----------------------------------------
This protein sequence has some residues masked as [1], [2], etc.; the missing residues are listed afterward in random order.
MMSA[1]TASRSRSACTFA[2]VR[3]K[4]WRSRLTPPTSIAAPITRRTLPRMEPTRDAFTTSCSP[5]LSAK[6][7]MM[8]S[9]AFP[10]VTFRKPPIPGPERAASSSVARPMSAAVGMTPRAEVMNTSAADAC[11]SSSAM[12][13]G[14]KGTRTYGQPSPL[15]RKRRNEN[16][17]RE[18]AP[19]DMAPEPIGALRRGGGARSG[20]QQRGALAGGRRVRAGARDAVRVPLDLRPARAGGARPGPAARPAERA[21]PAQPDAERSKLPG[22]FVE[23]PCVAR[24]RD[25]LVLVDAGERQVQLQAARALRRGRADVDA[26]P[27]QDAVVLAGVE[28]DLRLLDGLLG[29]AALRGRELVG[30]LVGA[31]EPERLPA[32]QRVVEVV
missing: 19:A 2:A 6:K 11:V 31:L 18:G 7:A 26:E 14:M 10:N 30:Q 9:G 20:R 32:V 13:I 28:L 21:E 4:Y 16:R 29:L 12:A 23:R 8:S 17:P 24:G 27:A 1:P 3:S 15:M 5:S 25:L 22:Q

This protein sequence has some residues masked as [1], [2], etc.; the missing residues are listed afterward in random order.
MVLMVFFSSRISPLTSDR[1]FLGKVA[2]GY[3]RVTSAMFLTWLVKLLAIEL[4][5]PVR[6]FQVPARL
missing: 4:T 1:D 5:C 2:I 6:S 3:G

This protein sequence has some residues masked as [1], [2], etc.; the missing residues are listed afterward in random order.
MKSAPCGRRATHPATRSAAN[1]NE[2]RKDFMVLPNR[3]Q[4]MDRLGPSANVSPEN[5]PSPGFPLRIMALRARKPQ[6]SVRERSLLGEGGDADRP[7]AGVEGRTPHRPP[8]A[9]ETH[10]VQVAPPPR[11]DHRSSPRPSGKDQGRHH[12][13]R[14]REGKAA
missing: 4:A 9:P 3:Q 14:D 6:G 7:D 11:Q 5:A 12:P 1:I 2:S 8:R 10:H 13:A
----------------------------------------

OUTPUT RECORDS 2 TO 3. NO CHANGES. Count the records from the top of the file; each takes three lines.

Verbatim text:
This protein sequence has some residues masked as [1], [2], etc.; the missing residues are listed afterward in random order.
MVLMVFFSSRISPLTSDR[1]FLGKVA[2]GY[3]RVTSAMFLTWLVKLLAIEL[4][5]PVR[6]FQVPARL
missing: 4:T 1:D 5:C 2:I 6:S 3:G

This protein sequence has some residues masked as [1], [2], etc.; the missing residues are listed afterward in random order.
MKSAPCGRRATHPATRSAAN[1]NE[2]RKDFMVLPNR[3]Q[4]MDRLGPSANVSPEN[5]PSPGFPLRIMALRARKPQ[6]SVRERSLLGEGGDADRP[7]AGVEGRTPHRPP[8]A[9]ETH[10]VQVAPPPR[11]DHRSSPRPSGKDQGRHH[12][13]R[14]REGKAA
missing: 4:A 9:P 3:Q 14:D 6:G 7:D 11:Q 5:A 12:P 1:I 2:S 8:R 10:H 13:A